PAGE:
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WHOI to Receive Funding For Ocean Margins Initiative in West Africa

Coastal communities in Ghana Coastal communities in Ghana are affected by the seasonal upwelling system in the Gulf of Guinea. Understanding the underlying physical processes and their biogeochemical implications will help create a more sustainable future for the ecosystem and local communities. (Photo credit: University of Ghana)

June 4, 2024

New program at Schmidt Sciences will refine details of ocean carbon cycling and ecosystem resilience


Woods Hole, Mass. — A team of 17 scientists from 13 institutions led by the Woods Hole Oceanographic Institution (WHOI), University of Rhode Island (URI), and University of Ghana, has been selected to initiate a project through the Ocean Biogeochemistry Virtual Institute (OBVI) funded by Schmidt Sciences. The project, Ocean Margins Initiative (OMI), is one of five selected projects after a process that started with 117 expressions of interest from 48 countries. Together the teams, which include 60 scientists from 11 countries advancing the 5 selected projects, will make up a global research network with support from Schmidt Sciences and access to Schmidt Ocean Institute’s research vessel Falkor (too). OBVI has committed $45M US to fund the 5 research teams over the next 5 years.

According to Amala Mahadevan, WHOI Senior Scientist and lead of the Ocean Margins Initiative along with Melissa Omand and Edem Mahu, “The ocean margins are some of Earth’s most biologically productive regions but are poorly represented in global climate and carbon cycle models. Improving global carbon cycle projections requires a better understanding of processes at upwelling continental margins on the relevant scales, along with a quantitative description of biogeochemical fluxes across the continental slope. To address this challenge, OMI will construct an integrated observing and modeling framework for the Gulf of Guinea. The system will make assessments of carbon and biogeochemical transport in response to physical processes. It will assess the impact of local and basin-scale ocean processes on the coastal zone and communities in West Africa. The project will support an annual summer school for capacity building and will engage with Ghanaian fishermen and the public to ensure that the findings are of practical use to local communities.”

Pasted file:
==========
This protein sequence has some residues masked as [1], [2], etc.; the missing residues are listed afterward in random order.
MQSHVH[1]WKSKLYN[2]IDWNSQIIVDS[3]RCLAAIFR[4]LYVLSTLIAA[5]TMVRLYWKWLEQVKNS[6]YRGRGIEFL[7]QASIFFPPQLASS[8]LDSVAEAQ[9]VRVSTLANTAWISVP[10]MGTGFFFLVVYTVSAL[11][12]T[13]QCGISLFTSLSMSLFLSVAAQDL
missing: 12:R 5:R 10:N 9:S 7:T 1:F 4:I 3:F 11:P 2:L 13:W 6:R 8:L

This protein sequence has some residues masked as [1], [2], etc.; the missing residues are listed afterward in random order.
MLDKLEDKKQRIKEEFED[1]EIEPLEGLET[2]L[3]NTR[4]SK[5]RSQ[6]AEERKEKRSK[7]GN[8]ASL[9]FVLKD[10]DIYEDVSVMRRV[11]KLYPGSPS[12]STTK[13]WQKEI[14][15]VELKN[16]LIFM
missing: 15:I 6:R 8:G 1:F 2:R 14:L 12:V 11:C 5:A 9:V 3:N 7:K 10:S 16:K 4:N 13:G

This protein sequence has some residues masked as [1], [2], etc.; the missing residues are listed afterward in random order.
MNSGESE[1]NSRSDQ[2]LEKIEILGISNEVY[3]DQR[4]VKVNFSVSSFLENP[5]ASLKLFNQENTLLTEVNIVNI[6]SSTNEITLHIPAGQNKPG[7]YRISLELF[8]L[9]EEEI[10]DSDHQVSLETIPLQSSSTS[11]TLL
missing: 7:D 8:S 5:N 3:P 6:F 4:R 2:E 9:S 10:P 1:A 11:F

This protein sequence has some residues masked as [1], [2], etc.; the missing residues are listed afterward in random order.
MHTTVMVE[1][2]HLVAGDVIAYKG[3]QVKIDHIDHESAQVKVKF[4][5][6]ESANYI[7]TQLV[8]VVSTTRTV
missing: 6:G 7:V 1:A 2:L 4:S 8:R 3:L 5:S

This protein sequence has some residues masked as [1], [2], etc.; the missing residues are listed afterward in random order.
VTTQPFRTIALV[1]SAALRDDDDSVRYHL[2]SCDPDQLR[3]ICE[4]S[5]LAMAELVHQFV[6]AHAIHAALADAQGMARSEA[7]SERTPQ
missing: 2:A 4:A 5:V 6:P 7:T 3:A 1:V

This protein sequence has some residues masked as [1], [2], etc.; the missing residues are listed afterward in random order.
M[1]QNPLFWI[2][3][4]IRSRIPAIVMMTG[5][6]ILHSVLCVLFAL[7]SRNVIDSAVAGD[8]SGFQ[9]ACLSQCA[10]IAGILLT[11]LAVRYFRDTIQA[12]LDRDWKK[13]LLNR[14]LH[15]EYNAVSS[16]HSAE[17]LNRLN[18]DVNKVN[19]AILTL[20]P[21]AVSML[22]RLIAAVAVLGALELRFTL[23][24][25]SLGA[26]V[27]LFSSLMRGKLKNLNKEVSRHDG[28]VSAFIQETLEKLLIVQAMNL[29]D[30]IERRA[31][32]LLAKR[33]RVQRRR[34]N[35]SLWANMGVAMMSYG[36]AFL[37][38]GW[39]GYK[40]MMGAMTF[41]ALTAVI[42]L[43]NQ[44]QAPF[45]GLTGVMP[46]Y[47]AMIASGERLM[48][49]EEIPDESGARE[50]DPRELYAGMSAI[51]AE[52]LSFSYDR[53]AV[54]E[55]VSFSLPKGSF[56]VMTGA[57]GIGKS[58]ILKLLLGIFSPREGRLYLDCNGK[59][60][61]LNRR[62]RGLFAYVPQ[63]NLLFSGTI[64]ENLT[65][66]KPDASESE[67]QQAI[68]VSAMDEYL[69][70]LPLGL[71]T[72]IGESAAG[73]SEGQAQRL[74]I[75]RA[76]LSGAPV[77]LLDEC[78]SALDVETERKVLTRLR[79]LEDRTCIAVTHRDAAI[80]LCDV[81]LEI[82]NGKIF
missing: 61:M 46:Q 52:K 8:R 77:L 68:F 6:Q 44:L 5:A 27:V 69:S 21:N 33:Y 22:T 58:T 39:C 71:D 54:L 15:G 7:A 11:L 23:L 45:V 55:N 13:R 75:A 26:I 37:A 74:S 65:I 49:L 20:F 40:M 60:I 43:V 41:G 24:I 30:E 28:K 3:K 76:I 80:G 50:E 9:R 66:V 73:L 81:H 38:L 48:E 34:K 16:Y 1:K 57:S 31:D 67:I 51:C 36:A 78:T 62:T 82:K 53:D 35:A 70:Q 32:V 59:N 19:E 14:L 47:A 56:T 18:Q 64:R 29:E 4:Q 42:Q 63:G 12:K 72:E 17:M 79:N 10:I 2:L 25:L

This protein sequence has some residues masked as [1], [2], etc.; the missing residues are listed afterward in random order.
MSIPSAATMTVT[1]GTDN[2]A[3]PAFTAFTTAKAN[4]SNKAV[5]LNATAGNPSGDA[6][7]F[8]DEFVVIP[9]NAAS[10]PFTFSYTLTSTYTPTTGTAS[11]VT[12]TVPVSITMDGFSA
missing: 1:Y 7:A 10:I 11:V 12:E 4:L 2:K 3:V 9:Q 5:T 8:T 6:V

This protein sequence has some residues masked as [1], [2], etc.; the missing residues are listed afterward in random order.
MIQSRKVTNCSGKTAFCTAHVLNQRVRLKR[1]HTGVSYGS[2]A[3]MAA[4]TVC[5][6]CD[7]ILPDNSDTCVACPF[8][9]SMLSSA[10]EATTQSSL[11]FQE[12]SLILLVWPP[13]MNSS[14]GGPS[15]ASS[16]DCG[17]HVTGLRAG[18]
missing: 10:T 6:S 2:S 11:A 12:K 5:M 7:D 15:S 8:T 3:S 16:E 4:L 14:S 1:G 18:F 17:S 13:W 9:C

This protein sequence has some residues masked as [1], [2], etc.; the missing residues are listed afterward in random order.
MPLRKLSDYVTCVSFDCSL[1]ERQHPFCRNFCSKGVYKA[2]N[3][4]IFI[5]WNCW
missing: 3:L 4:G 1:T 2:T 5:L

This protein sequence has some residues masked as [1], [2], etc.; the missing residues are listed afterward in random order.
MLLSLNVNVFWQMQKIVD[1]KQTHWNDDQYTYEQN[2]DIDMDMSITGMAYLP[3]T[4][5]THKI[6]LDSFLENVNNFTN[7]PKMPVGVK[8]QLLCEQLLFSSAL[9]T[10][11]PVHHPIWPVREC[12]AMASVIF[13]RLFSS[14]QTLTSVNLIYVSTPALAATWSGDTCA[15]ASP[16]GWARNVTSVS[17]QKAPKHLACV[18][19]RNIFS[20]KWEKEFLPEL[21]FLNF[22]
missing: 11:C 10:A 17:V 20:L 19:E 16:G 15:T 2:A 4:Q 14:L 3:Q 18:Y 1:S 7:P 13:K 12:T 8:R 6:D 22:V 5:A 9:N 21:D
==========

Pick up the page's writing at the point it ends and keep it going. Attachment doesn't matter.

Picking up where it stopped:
“Climate research is one of Schmidt Sciences' priority areas, and we are pleased to launch OBVI as part of a series of globally connected climate programs focused on advancing fundamental science to understand the implications of climate change and mitigation strategies,” said Stu Feldman, president of Schmidt Sciences. “OBVI will address fundamental questions about specific mechanisms and regional processes More broadly, it will fill a need in the ocean sciences for model refinement and integration looking across systems, scales, and habitats.”

The following five projects and teams form the inaugural membership of OBVI:

  • Ocean Margins Initiative (OMI): Amala Mahadevan (Woods Hole Oceanographic Institution), Melissa Omand (University of Rhode Island), and Edem Mahu (University of Ghana).
  • Integration of models and observations across scales (InMOS): Tim DeVries (University of California, Santa Barbara) and Ralph Keeling (Scripps Institution of Oceanography).
  • Oxygen and biogeochemical dynamics along the west African margin: Processes and consequences (WAM): Sarah Fawcett (University of Cape Town).
  • Subtropical Underwater Biogeochemistry and Subsurface Export Alliance (SUBSEA): Matthew Church (University of Montana).
  • Animals as Living Bioreactors: The role of animal gut microbiomes in shaping oceanic carbon cycling and export: Anitra Ingalls (University of Washington).

Images available for download.


Woods Hole Oceanographic Institution (WHOI) is a private, non-profit organization on Cape Cod, Massachusetts, dedicated to marine research, engineering, and higher education. Established in 1930, its mission is to understand the ocean and its interactions with the Earth as a whole, and to communicate an understanding of the ocean’s role in the changing global environment.